March 2021 – A Month of Mass Vaccine Distribution

March 2021 - A Month of Mass Vaccine Distribution

Toni Arzaga, Feature Editor

 A huge difference between the Covid update of months before, February and March have been the months of vaccination distribution. Although the nature of Covid is unpredictable regarding the various strains that keep appearing, the FDA approved vaccines were eligible for release as of December 15, 2020. 

    The three vaccines already pushed out into the public being the Pfizer BioNTech Vaccines, the Moderna Vaccine, as well as the Johnson & Johnson Janssen Vaccine. Each with their own set of regulations, these vaccines have been approved by the CDC and FDA. Despite the unignorable controversy and polarized opinions about vaccines, many SVHS students feel they “trust science especially since every part of what is put in the vaccine had to have been approved by officials” remarks senior Leslie Sanchez.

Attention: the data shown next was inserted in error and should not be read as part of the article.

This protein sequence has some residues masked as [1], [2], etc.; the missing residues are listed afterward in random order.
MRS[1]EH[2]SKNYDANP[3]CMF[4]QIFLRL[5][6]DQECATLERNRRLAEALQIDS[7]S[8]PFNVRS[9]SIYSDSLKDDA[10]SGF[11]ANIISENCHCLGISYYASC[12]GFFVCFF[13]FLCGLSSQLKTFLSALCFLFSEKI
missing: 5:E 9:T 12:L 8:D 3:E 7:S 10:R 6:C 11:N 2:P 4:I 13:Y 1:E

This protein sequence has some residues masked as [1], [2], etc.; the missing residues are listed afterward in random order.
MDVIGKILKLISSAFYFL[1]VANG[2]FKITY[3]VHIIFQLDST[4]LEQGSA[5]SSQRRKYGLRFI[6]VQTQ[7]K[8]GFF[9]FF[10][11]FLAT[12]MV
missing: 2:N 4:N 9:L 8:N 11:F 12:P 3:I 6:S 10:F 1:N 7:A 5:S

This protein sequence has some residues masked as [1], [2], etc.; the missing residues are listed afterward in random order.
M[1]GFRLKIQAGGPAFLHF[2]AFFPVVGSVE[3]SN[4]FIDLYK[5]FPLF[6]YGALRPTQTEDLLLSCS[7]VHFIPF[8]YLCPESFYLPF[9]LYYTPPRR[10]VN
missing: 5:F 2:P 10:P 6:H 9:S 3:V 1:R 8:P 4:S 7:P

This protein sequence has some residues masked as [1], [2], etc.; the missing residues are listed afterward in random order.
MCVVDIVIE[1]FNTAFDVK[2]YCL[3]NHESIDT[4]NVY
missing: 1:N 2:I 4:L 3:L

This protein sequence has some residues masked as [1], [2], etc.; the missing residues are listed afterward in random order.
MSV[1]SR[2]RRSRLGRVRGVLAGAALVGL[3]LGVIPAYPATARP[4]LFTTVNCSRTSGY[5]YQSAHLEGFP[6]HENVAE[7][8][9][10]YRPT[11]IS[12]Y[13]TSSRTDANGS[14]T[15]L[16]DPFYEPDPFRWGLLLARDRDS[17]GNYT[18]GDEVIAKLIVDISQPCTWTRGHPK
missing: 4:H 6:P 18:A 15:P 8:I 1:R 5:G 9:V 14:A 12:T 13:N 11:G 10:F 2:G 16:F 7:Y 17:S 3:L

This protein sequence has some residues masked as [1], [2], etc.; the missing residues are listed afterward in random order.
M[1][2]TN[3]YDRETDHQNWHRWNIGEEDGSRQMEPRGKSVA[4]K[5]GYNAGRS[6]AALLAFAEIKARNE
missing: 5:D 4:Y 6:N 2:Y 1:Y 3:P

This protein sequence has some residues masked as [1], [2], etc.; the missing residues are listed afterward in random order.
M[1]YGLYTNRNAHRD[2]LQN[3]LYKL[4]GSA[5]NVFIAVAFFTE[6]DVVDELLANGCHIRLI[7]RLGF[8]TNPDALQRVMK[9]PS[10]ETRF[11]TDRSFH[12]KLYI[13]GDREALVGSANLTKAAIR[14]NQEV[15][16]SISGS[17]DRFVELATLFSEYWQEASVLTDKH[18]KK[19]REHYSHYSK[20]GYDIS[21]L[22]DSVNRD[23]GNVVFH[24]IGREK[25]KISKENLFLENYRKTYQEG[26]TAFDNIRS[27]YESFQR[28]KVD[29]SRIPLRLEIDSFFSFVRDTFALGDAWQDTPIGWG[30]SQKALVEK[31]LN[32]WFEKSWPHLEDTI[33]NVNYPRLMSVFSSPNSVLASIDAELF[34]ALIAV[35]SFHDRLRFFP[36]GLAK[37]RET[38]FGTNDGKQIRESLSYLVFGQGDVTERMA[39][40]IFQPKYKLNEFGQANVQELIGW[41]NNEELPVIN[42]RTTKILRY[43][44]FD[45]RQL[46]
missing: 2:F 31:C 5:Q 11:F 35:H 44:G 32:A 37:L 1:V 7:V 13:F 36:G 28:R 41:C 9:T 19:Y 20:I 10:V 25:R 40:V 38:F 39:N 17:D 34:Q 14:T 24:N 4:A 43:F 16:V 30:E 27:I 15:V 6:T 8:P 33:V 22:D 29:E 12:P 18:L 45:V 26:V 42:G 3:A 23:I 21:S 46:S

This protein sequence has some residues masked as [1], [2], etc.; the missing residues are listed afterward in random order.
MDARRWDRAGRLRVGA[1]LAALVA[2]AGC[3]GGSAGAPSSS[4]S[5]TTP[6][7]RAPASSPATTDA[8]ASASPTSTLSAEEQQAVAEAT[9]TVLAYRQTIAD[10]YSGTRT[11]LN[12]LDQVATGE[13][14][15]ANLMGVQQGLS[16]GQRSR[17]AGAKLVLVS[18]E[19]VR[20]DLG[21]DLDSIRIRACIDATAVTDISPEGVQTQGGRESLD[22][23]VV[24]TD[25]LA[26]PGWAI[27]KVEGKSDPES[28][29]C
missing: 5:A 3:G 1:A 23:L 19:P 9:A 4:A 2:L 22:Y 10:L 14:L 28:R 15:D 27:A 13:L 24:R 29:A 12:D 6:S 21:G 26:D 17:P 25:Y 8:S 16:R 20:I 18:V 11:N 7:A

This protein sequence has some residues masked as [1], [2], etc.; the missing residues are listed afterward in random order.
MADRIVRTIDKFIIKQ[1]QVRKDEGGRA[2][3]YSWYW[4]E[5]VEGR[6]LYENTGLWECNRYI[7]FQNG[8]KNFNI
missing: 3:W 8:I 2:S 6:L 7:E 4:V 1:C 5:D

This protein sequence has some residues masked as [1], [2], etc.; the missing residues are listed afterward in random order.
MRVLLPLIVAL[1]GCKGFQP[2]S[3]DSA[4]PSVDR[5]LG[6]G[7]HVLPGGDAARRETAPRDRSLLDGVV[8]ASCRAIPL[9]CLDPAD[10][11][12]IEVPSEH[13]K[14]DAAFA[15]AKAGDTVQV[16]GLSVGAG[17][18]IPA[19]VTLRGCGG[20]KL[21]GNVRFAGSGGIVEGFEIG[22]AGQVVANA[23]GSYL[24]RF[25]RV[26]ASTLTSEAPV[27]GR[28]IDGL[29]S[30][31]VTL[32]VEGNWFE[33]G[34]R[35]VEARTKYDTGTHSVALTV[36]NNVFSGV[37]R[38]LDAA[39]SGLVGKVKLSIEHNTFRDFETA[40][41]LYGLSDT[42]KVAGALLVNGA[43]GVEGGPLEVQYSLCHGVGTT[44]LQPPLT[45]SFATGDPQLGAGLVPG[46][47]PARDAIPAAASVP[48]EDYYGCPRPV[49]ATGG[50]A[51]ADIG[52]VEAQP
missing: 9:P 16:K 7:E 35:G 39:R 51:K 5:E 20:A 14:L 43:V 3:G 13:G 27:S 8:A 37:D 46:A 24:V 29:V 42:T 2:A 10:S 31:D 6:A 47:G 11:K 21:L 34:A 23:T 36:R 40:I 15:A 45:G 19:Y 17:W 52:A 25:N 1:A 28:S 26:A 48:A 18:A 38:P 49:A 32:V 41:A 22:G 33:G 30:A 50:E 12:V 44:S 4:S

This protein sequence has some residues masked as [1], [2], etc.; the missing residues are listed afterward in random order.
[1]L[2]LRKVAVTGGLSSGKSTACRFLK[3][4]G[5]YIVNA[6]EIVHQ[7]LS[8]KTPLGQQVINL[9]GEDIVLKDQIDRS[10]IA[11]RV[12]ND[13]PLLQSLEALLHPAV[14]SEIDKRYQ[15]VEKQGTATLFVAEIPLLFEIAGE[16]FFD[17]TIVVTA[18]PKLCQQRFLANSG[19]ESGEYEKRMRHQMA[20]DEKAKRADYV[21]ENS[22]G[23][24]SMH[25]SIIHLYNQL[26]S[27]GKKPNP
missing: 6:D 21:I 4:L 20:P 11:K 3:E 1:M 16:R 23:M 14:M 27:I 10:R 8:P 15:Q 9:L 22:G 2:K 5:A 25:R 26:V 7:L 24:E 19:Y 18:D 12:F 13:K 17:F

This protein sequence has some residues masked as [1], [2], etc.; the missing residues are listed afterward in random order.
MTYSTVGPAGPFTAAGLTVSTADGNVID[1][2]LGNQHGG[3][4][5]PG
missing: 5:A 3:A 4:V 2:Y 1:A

The first groups of people to receive the vaccine were healthcare workers and residents of long-term care facilities known as Phase 1a. Phase 1b now eligible for vaccination include people 65 and older as well as sector populations in agriculture, food, education, childcare, and emergency services. Luckily for some Dragons, Phase 1b applies because of “working at a winery and I have to protect all the old people that drink wine” happily claims senior Fred Scott. 

  Regulations regarding Covid-19 vaccinations continue to change and more populations of people have become affected by the new medicine, the opinion on the dose differs. While many believe the vaccine is safe, others think “the vaccine is the government’s way of weakening us, maybe even stalking us” suggests junior Arlen Darakhan. 

   Even though the majority of students have not received the vaccination yet due to age restrictions, many students have family members who have received the vaccine. Like “my mom and aunt were vaccinated and I am so grateful because I have noticed I worry less” explains sophomore Gabby Chavez. Even though those vaccinated have less of a chance of being affected by the virus, they can still act as carriers and spread Covid-19 around those who are not vaccinated yet.